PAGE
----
This is a toddler favorite. My husband makes a long time family pasta sauce recipe and freezes it in small batches. We thaw it the night before and just have to heat the sauce and cook the pasta. We also often just open a jar of Boves and thin it a bit with some frozen pureed tomatoes that we put away in the fall. Then we either just throw in some leftover meat or sauté up some ground beef with onions, garlic and sometimes other veggies. Another even faster pasta option is pesto. It doesn’t even need to be heated up. I’ll make big batches of pesto and freeze it in small containers, or just use something store-bought. Carbonara and Pad Thai are other pasta staples in our house.
We’ve got a great, cheap rice cooker with a timer, so we can set it up in the morning and then sauté up some toppings when we get home. I’ve also cooked other things with the rice to great success. You can add chicken, veggies, herbs, olive oil, etc (just don’t add meat if it’s going to be sitting on your counter all day). My current favorite “just rice” combo is brown basmati rice, water, a splash of olive oil or a knob of butter, a bouillon cube and a rosemary sprig.
It might be something as simple as heating up a fully cooked sausage. Or we might marinate some chicken or turkey during the day. Grilled soup was one of my favorite things that my dad would make when I was a kid. Grill a couple tomatoes, an onion and a bell or poblano pepper. Remove the pepper skin under cold running water. Puree the veggies with some chicken or veggie broth. So fantastic and simple. Hamburgers are an easy staple that produce a little leftover meat to use in another dish.
– Marinated meat.
Grill, stove or even oven (for small pieces of meat) are great ways to cook meat that’s been marinating all day to pair with the starch of your choice. Vindaloo marinade has been a fast favorite in our house. You can make your own marinade ahead or buy a premade one.
– Already cooked meat options.
This might be pate or creton (a super tasty Quebecios pork spread) in our house. But other fast options are deli meats, sausages, hot dogs and lox.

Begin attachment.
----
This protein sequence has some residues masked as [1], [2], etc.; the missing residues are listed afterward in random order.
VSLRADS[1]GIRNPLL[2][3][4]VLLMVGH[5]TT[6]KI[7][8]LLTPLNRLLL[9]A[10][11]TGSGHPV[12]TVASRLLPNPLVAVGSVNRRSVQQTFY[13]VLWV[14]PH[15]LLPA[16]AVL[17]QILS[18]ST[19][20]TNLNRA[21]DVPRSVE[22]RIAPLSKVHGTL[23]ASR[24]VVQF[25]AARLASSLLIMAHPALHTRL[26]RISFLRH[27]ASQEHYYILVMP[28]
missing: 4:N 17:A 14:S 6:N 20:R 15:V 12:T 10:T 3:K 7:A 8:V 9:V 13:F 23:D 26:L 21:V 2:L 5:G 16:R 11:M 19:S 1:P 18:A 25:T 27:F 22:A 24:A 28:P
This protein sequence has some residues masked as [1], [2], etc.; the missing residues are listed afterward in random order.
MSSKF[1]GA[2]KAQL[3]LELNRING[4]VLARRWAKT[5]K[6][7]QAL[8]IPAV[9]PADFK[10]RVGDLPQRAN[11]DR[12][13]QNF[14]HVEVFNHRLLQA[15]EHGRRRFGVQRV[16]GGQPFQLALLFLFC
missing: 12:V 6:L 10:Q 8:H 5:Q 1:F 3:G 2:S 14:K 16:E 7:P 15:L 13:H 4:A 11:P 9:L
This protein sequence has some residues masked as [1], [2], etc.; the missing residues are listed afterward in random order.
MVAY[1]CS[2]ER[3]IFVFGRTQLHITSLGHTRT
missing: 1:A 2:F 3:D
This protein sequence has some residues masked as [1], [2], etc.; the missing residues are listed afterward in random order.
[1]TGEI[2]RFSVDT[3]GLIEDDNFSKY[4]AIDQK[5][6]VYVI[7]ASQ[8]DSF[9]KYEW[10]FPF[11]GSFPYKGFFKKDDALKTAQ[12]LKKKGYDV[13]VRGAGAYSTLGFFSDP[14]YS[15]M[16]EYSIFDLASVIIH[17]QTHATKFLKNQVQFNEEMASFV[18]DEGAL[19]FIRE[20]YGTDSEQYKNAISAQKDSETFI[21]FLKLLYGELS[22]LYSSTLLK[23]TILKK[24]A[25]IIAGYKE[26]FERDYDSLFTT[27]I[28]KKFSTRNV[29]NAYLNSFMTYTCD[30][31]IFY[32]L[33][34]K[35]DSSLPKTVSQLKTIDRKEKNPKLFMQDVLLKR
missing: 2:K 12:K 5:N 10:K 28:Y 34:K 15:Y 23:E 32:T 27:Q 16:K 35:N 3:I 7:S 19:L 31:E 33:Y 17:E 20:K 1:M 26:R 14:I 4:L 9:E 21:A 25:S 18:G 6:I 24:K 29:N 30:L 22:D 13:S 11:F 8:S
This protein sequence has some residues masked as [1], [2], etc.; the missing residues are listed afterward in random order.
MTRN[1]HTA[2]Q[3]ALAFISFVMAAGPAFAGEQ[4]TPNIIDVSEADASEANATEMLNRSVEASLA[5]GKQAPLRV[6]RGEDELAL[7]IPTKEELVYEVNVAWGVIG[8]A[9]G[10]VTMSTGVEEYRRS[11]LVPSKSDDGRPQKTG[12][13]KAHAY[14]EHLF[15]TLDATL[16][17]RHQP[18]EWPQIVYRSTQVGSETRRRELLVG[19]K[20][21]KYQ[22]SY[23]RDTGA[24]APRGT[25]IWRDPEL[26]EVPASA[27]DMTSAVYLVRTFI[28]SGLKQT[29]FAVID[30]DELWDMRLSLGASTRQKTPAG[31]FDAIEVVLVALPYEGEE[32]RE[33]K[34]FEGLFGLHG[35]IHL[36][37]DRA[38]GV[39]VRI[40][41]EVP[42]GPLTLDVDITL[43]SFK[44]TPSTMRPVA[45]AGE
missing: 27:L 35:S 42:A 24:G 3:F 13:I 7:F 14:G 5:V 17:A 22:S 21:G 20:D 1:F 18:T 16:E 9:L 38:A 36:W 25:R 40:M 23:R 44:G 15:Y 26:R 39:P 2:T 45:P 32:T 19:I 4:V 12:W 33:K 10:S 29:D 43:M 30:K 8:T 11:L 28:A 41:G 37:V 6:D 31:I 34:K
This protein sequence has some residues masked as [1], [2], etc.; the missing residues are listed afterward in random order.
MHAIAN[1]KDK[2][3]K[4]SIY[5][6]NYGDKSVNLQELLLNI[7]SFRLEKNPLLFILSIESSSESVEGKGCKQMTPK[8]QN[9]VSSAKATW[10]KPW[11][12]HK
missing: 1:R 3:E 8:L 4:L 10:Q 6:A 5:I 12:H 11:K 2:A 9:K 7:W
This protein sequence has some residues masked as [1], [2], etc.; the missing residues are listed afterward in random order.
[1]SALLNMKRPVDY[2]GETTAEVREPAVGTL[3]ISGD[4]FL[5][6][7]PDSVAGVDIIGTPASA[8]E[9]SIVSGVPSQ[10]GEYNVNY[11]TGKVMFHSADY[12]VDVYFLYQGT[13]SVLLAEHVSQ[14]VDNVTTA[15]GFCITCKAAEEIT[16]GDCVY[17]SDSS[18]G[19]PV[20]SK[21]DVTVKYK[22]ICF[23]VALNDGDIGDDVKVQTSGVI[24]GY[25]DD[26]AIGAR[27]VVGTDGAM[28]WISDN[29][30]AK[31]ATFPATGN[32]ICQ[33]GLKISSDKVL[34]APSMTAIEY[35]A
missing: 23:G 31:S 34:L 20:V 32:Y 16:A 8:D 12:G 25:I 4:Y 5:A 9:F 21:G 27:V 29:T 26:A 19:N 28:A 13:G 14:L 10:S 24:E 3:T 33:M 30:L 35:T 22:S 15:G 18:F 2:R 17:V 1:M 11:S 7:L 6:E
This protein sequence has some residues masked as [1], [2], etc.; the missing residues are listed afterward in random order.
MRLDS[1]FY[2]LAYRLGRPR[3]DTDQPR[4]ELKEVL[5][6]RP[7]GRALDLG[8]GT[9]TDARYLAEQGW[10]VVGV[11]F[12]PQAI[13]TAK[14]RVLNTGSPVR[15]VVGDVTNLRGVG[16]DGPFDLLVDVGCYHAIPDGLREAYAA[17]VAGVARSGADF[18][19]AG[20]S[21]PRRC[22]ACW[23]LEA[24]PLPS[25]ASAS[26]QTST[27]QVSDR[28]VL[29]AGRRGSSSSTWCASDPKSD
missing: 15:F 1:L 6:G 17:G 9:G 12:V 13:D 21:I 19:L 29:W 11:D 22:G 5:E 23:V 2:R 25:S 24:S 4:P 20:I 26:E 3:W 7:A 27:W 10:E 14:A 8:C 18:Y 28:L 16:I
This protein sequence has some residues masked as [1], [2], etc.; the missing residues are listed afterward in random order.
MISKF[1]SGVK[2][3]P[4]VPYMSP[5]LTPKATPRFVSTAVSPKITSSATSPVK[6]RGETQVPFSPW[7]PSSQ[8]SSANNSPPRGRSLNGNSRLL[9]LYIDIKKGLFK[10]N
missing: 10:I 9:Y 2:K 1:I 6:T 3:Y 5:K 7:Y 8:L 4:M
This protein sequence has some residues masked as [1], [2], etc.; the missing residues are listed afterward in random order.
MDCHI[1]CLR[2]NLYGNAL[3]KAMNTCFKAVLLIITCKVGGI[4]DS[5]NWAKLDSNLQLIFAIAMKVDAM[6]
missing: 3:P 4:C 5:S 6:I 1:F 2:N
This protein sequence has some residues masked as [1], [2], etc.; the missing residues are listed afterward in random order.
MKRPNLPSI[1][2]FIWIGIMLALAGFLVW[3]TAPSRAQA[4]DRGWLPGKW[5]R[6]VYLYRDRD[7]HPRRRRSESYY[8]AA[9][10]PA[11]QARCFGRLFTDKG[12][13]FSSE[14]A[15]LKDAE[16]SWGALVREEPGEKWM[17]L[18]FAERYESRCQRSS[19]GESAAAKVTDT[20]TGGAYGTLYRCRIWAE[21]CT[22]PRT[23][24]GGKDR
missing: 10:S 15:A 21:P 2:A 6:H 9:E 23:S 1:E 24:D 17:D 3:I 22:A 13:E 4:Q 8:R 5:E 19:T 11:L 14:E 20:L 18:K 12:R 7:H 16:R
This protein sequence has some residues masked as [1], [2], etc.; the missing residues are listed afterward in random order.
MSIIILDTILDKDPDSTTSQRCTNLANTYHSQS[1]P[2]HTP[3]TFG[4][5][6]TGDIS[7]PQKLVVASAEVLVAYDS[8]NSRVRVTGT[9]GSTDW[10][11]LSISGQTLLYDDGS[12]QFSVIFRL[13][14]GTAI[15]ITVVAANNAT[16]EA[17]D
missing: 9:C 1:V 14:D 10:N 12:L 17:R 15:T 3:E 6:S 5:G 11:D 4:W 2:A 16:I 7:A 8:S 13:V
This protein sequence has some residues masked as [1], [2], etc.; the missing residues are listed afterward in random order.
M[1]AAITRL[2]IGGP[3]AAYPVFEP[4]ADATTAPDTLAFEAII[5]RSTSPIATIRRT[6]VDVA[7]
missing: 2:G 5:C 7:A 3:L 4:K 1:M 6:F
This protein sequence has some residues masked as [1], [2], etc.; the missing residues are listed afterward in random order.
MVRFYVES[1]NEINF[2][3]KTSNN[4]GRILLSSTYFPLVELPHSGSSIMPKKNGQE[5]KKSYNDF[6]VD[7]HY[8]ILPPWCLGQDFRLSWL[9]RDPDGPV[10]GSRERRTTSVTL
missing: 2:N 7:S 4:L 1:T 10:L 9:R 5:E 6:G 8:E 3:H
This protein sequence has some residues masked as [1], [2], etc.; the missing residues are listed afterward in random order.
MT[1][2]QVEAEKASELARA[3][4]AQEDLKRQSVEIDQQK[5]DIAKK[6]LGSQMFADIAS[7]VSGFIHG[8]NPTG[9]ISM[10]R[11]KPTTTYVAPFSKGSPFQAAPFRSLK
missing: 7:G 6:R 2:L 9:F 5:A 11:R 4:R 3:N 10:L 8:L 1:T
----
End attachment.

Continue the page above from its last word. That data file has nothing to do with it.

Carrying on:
So easy. So toddler approved. It might be grilled cheese sandwiches, cream cheese on a bagel, or even cheese on a platter of other stuff that Maia probably won’t eat. I make sure to have some fruit or veggie that she’ll likely eat with it.
Breakfast is designed to be fast, simple and nutritious and there is no reason to keep it relegated to the mornings. For us, this might mean anything from eggs, pancakes, French toast, bacon, bagels, toast, or even sometimes cold cereal with fruit and milk.
– Cold salads.
Potato salad, egg salad, chicken salad, tuna salad, pasta salad. There are a myriad of choices that can be made several days ahead and pulled right out of the fridge for dinner.
And let’s be honest here. If my husband isn’t going to be at the dinner table then I often go suuuuper simple. Yogurt, fruit and bread keeps both me and my toddler fed and content. It’s very important to me to introduce my kids to the flavors of our home. But I don’t need to push the envelope at every meal.
For family dinners, I keep including the ingredients that I want her to be exposed to. Maia can eat them or not. She can pick stuff out or eat around the ingredients that she doesn’t like, but I’ll keep putting them in there.
There is a food preference practice called “Tiny Tastes” that has been studied and found to actually change a person’s food preferences over time through exposure to small amounts of the offending food.
So I figure that even if she picks out 95% of the onions in a dish, the other 5% will work their way into her repertoire.
She’s a pro at dumping, so I’ll often put an ingredient into one small bowl that she’ll dump into the bigger bowl. She likes to mix things. I even bought her some toddler safe knives, but she doesn’t quite get how to use them yet. She’s good at mixing eggs around on the stove and (with supervision) understands that the stove is hot and that she needs to be careful. Heck, sometimes I don’t have anything fun to give her to do, so I will let her play in the spice cabinet or food storage container cabinet (my husband hates that, but eh, it keeps her entertained and she’s learning stacking and sorting – it’s all good).